The VIDA program is extended until the end of the year. | News

The Monterey County Board of Supervisors voted 4-1 on Tuesday, March 8 to expand the VIDA program, a countywide community health worker initiative that has been instrumental in providing Covid- 19 across the county.

The request included the investment of $1.5 million in unspent funds from the American Rescue Act, specifically funds allocated for the Great Plates delivery program. The funding will allow VIDA to maintain its current staff of 48 community health workers until 31 December.

Supervisor John Phillips was the only dissenting vote. He disagreed with the nine-month deadline, fearing it would turn VIDA into a permanent program. (Phillips suggested an alternative of a six-month extension, at a cost of $750,000.)

VIDA started in March 2021, with 125 community health workers, as a program to help hard-to-reach populations across the country and reduce the spread of Covid-19 in areas heavily affected by the virus using 4 $.9 million county funds; since then it has reduced its workforce to 48 workers.

County funds were scheduled to end on March 31, and without the additional $1.5 million, the program would have continued to operate but at a lower capacity, with 18 community health workers instead of 48, for two more years.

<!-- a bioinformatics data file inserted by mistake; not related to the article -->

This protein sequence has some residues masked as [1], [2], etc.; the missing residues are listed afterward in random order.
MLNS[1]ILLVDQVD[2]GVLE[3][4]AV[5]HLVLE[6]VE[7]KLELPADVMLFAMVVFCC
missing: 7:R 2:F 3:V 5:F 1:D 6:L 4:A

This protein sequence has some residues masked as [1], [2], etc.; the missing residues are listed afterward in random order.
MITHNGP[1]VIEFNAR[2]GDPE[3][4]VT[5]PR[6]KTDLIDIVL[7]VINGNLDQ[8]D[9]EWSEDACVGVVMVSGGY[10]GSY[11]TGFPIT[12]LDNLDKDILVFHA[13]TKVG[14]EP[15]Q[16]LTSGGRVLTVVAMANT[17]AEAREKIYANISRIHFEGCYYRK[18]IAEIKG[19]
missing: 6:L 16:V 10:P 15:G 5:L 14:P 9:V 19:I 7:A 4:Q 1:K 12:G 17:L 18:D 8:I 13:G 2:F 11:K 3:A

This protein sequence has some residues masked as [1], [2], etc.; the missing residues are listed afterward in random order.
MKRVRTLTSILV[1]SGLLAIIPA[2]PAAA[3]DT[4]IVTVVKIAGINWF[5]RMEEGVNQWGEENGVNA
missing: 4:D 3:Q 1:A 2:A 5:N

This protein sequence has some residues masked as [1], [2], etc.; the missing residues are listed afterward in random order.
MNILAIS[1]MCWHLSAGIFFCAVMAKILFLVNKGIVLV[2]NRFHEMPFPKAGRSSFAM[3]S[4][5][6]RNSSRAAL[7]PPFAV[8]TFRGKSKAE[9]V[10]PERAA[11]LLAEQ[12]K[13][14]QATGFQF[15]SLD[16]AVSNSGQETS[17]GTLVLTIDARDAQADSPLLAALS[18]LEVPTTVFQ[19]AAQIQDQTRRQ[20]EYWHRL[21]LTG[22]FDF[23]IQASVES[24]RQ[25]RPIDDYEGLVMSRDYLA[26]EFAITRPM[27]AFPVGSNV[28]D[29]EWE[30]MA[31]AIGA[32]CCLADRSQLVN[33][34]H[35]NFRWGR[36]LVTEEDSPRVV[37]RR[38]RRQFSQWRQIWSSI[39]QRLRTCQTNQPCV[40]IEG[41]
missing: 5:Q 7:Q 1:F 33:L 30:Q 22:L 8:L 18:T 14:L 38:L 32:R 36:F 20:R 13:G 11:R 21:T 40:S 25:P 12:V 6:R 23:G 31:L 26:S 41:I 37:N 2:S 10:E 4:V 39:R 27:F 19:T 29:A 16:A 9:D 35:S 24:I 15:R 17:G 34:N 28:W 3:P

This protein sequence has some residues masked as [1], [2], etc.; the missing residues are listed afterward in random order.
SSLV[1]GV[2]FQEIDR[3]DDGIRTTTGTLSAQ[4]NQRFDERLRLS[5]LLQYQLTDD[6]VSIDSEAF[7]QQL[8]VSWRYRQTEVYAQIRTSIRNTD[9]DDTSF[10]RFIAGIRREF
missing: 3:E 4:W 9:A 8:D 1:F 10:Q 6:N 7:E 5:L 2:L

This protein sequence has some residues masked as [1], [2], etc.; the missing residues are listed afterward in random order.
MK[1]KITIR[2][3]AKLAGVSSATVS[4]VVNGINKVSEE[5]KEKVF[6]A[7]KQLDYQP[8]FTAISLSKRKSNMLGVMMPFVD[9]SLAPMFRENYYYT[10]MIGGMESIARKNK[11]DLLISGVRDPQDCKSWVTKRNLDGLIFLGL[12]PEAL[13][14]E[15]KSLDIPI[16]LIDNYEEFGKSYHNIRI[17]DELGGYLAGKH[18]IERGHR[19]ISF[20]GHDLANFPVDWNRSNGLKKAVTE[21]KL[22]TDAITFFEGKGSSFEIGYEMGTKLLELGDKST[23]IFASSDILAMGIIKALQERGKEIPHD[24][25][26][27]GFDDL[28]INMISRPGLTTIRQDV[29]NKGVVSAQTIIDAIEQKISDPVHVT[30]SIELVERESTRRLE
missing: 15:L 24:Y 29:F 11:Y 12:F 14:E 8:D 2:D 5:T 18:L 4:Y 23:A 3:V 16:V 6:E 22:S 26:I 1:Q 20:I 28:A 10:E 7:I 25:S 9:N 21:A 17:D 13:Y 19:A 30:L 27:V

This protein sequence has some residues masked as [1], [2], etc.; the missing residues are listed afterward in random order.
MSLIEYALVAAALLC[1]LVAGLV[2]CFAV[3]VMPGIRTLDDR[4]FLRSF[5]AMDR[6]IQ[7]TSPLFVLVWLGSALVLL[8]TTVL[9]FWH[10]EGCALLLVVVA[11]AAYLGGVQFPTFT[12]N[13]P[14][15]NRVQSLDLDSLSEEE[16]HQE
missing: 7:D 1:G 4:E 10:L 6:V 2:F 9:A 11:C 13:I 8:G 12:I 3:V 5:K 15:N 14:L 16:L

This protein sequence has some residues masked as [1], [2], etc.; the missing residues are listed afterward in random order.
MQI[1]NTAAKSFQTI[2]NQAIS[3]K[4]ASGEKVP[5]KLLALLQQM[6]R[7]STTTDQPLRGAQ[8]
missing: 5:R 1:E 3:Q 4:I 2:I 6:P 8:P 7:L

VIDA’s community health workers fought misinformation, built trust, and provided resources (including raising awareness on things like rent and utility assistance, administering rapid Covid-19 tests, and providing information on how to shelter and self-isolate) for thousands of residents.

“Seeing the postal code 93905 [one the most impacted areas] with a 100% vaccination rate is absolutely amazing to me,” said supervisor Mary Adams.

From February 2021 to January 2022, more than 25,000 people received assistance. Among them, 90% were Latinos, 57% were women and 70% received help in Spanish.

In addition to this, VIDA also administered 21,000 rapid tests and registered over 7,000 residents for Covid-19 vaccinations.

“These are not data points, but real families, parents and children who have been helped,” said Michael Castro, of the community Initiatives Manager at the Community Foundation of Monterey County, which administers the VIDA program.

The program’s success attracted an additional $5.6 million from outside sources, including $1.3 million from the Packard Foundation, $400,000 from Together Towards Health and $3.9 million from a federal grant for health literacy.

The program will continue to evolve as needs arise, such as preparing for potential surges or new variants, making testing sites accessible to residents, increasing reminders and increasing childhood vaccination rates.

Krista Hanni, program manager for the Monterey County Health Department, said that in the near future, VIDA workers could become community health workers through Medi-Cal in health facilities providing information not only about Covid-19 but other diseases such as diabetes or heart disease, and getting reimbursed by insurance.

An example of job diversification performed by VIDA workers might be registering people 50 and older with Medi-Cal while they attend a vaccination clinic. (On May 1, California residents will become eligible for Medi-Cal regardless of immigration status.)

Supervisors asked if VIDA’s focus could better reach Native and African American communities, as these groups have lower vaccination rates than other populations in the county.

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